In her first blog, Vanessa Hilton discusses her recent meeting with the London Borough of Hammersmith and Fulham.
How to Cut Carbon in your Diet
Our Head of Carbon and Environment, Vanessa Hilton, is back with her latest blog which is filled with her tips and tricks designed to help you look at your new year diet as an opportunity to cut carbon.
It’s January, so hopefully we have all enjoyed an indulgent Christmas and are ready to start the new year diet and healthy eating regime?
Following COP26 and with the climate emergency still facing us all, you may be pondering which foods can help you shed those pounds without weighing down your carbon footprint. So, to help you choose a healthy and low carbon diet for 2022, I’ve tried to compile some tips, pitfalls and a bit of trivia to get you started!
Firstly…To be or not to be… a vegetarian? That is the question.
Well, meat certainly does have a high carbon intensity. Approximately 3kg of food is required for an animal to produce 1kg of meat, so it would be easier to just eat the 3kg of grain! Also, the meat production industry is energy intensive. With the necessary movement of animals, the abattoir, machinery, the food packaging, and further shipping of packaged goods to the supermarket, this all means that meat has a carbon footprint which is 60 times more than fruit and vegetables and 10-15 times more than dairy products and eggs per kilo!
Furthermore, agriculture produces methane in huge quantities. CH4 (methane) is 20-30 times more potent than CO2 as a greenhouse gas and accounts for 16% of the global greenhouse gas emissions (GHG) which impact climate change.
By simply reducing or cutting out meat, particularly red meat, you are likely to reduce your carbon footprint by around 50% whilst also reducing your cholesterol.
The graphic below shows the proportion of GHG emissions which is found in food production
Interestingly we may think that shopping local is the right answer, however that is not entirely true. Packaging, transport, and other supply chains make up just 18% of the emissions from food production, whereas the land use, food for animals, and animal management make up a huge 52% of the emissions produced.
That being said, buying local vegetarian produce with little or no packaging will obviously be the best option in terms of choosing a low carbon solution.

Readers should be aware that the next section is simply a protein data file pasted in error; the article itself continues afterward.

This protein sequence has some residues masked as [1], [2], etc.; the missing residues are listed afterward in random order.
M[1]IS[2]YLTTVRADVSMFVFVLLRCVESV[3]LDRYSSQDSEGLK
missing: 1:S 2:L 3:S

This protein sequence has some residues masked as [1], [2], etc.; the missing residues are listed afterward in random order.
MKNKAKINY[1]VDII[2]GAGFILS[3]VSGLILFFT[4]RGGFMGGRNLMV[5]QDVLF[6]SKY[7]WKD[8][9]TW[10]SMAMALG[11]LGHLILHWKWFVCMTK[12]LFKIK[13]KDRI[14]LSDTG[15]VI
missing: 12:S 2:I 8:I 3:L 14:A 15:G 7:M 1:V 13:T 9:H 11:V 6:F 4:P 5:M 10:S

The use of water within food production is an area which also needs to be considered, however it is often overlooked despite its pivot role, depleting availability and the vast quantity involved. A frightening statistic shows that each person’s food production per day requires 800 gallons of water, with meat production one of the highest water-demanding foods, along with chocolate, milk, nuts, eggs and rice!
That being said, one of the easiest ways to reduce your carbon footprint in food is reduce your food waste. When discarding food, you are not only squandering the resources involved in production and distribution, but then adding the greenhouse gas output from transport, processing and decomposition of waste. Methane is emitted from landfills where we take food to biodegrade and this equates to an estimated 6% of global GHG emission which are from food waste.
The graphic below shows the carbon impact of different foods, which may help you to shape your weekly food plan or be used as a useful insight to understand the impact of what you are eating in order to make a lower carbon choice.
On their own these tips may seem like just a small reduction in carbon, but if we were to combine them and all adopt these practices, it would make a huge difference to our carbon footprint.
So it goes to show that we can not only aim for a healthier diet in 2022, but we can aim for a low carbon diet and a healthier planet!